Severe Reactions

Anaphylaxis should be treated with intramuscular (IM) adrenaline (epinephrine) according to United Kingdom Resuscitation Council (UKRC) guidelines. Patients who are thrombocytopenic or who have deranged coagulation should also receive IM adrenaline if they have an anaphylactic reaction (1A).

Moderate Reactions

If a patient develops sustained febrile symptoms or signs of moderate severity (temperature ≥39°C OR a rise of ≥2°C from baseline AND/OR systemic symptoms such as chills, rigors, myalgia, nausea or vomiting), bacterial contamination or a haemolytic reaction should be considered (1C).

Mild Reactions

Patients with mild isolated febrile reactions may be treated with oral paracetamol (500-1000 mg in adults). Patients with mild allergic reactions may be managed by slowing the transfusion and treatment with an antihistamine (2C).

Laboratory Investigation of ATR

Standard Investigations

In all moderate and severe transfusion reactions, standard investigations, including full blood count, renal and liver function tests and assessment of the urine for haemoglobin should be performed (2C).

Investigations Dependent on Symptom Complex

If febrile symptoms of moderate severity are sustained, implicated units should be returned to the laboratory for further investigation, the blood service contacted immediately so that associated components from the implicated donation can be withdrawn and the patient sampled for repeat compatibility and culture (1C).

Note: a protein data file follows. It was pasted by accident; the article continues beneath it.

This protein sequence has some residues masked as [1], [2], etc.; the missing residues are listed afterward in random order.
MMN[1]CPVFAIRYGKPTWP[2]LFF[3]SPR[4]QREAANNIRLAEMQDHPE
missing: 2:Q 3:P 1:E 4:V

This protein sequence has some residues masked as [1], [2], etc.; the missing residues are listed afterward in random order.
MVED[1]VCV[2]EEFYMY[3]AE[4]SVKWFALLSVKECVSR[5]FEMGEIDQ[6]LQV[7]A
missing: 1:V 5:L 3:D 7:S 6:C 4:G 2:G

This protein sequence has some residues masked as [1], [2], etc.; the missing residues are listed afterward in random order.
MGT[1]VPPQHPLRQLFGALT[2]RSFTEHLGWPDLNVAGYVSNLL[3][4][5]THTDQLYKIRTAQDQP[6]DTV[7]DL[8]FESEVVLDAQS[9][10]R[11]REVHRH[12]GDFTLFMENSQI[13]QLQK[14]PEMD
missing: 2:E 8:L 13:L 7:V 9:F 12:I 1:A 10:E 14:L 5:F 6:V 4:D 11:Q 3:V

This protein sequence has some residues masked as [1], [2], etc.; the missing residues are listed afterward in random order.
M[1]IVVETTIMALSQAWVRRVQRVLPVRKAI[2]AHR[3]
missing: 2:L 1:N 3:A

Patients who have experienced moderate or severe allergic reactions should have immunoglobulin A (IgA) levels measured. Low levels found on screening, in the absence of generalised hypogammaglobulinaemia, should be confirmed by a more sensitive method and IgA antibodies should be checked. Patients with IgA deficiency diagnosed after an ATR should be discussed with an allergist or immunologist regarding future management (2C).

Testing the Patient for Human Leucocyte Antibodies (HLA), Human Platelet Antibodies (HPA) or Human Neutrophil-Specific Antibodies (HNA)

In the absence of platelet or granulocyte transfusion refractoriness, or acute post-transfusion thrombocytopenia or leucopenia, investigation of the patient with ATR for leucocyte, platelet or neutrophil-specific antibodies is not indicated (1B).

Subsequent Management of Patients with Repeated Reactions

Febrile Non-Haemolytic Transfusion Reactions (FNHTR)

For patients with recurrent febrile reactions, the task force recommends a trial of premedication with oral paracetamol given one hour before the reaction is anticipated (or nonsteroidal anti-inflammatory drugs in patients with predominant chills or rigors - but an assessment of the risks of medication against the severity of reaction should be made in each case). Patients who continue to react should have a trial of washed blood components (2C).

Allergic Reactions